Monday, August 1, 2011

Western Writer Robert J. Randisi

What was your first Western novel or story and was it published? The first Western I had published—book or story—was The Gunsmith #1: Macklin’s Women.

What Western writer or writers of the past were the biggest influence on your work? Louis L’Amour, naturally, since he was pretty much the first one I read, but a larger influence on my work was actually Jory Sherman. Reading his GUNN series helped me learn to write westerns. Meeting him and becoming his friend was also important to me.

What's the first Western you remember reading from cover to cover? You know, I’m not sure about this, but it was either SACKETT or THE SACKETT BRAND.

Who is your favorite historical Western figure, and why? BAT MASTERSON.  I feel a connection with him, might even be a reincarnation of him. He and I had a lot of the same interests—Boxing, Horse Racing, Poker, Writing. I enjoy writing about him.

How much historical research do you do, and how do you go about it? I do quite a but, depending on the story I want to tell. I have a research library of my own, which I’ve built up over the years, but—and I hate to admit this--Google might be making it obsolete.

How do you choose where to begin your story? Do you use prologues?
The stories usually choose their own starting places. I just go with it.  I have used prologues, when I feel they’re necessary. Obviously, I don’t agree with Dutch Leonard, who says they are NEVER necessary.

Do you do all your research ahead of time, or as you go along? Some ahead of time, a lot as I go along. My desk is usually covered with open books, or print outs from Google.

Which of your characters do you identify with the most, and why?  Was there a role model for this particular character? I identify with Bat Masterson from my book THE HAM REPORTER, for reasons I covered in question #5.

Do you outline and plot your story or do you write as the inspiration or MUSE leads? I start with the character and then go where he goes. I have only ever outlined in order to show it to an editor and get a contract.

Are you a conservative in your writing and stick with traditional ideas for your characters and plots or do you like to go beyond the norm and toss in the unexpected and why?  The simple answer to this is that my approach to writing has never been conservative or traditional.  In fact, the same is true of the way I live my life.

Do you need quiet when you write, listen to music, or have the TV on and family around? I need SOMEthing.  A ball game, music, t.v. , anything, but NOT silence.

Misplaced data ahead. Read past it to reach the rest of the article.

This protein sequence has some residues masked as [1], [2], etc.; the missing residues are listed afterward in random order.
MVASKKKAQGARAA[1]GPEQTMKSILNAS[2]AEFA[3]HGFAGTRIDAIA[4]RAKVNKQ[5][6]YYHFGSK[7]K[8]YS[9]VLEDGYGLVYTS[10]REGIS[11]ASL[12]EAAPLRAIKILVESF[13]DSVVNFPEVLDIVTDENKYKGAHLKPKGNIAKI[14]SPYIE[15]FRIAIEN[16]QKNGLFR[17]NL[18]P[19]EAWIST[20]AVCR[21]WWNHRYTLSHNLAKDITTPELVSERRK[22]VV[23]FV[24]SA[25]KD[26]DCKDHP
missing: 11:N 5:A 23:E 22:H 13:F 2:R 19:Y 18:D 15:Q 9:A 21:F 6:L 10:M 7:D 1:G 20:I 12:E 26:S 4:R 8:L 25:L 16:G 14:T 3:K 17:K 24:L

Have you experienced the "dreaded" writer's block and how did you deal with it?  I have never experienced writer’s block. I’ve never been able to afford to. My schedule just would never permit it.

Who is your favorite fictional character that you have created? Too many to choose from.  Some of them are mystery characters—Nick Delvecchio, Eddie G. Western characters? Lancaster, Tracker and, probably, The Gunsmith.

Who is your favorite fictional character that someone else created? In westerns I’d say William Tell Sackett, for sentimental reasons. When I was young I liked Max Brand’s Silvertip.  Also Edge, Steele, Gunn, but probably my VERY favorite character is Fargo, from the Ben Haas series.

Do you address "modern" issues in Westerns? Racism. Feminism. Downs Syndrome. Mental disabilities. Genetic disorders. Sociopathy. Immigrant questions. Brutality. Pedophilia. Any more?  I do, probably more lately then in the past. In GALLLOWS recently I covered spousal abuse in the West.

What are you writing right now?  The first in a new Nashville based P.I. series, 2 historical short stories, and about to start the new Gunsmith and another Rat Pack book.

Do you make a living writing? If not, what is your day job?  I have made a living writing for the past 30 years.

What do you plan to write in the future?  Everything!

What made you decide to write Western fiction?  I backed into it when I was asked if I could write Westerns. I had no idea, so I said yes. I was asked to create an Adult Western series and came up with The Gunsmith. After that it was just fun—and profitable—to keep doing it.


  1. So inspirational. I never tire of reading interviews with one of the greats. Thanks, RJR!

  2. Bob Randisi is a credit to his profession. While frequently categorized as a Western writer, his first true love is P.I./detective works, and his contributions as a writer, editor, staunch supporter of that genre and otherwise (such as creating the Shamus Award) should never be overlooked.

    I have never read an RJR work that was not enjoyable. Fast-paced and entertaining, they keep me turning the pages. What more can a fiction writer hope for than to entertain their reader?

    If one has never partaken of a Randisi book you really are missing out. At more than 540 novels there are plenty to choose from. (If you want to select a non-Western, try reading one of the recent Rat Pack/Eddie G. mysteries for a walk back in time.)

    Knowledgeable, informative and helpful, I feel very honored to call Bob Randisi my friend.

    Tom Roberts
    Black Dog Books

  3. I'm glad RJR mentioned Bat Masterson and THE HAM REPORTER. SUPERB novel and Mr. Randisi's Masterson short story westerns are among my favorites.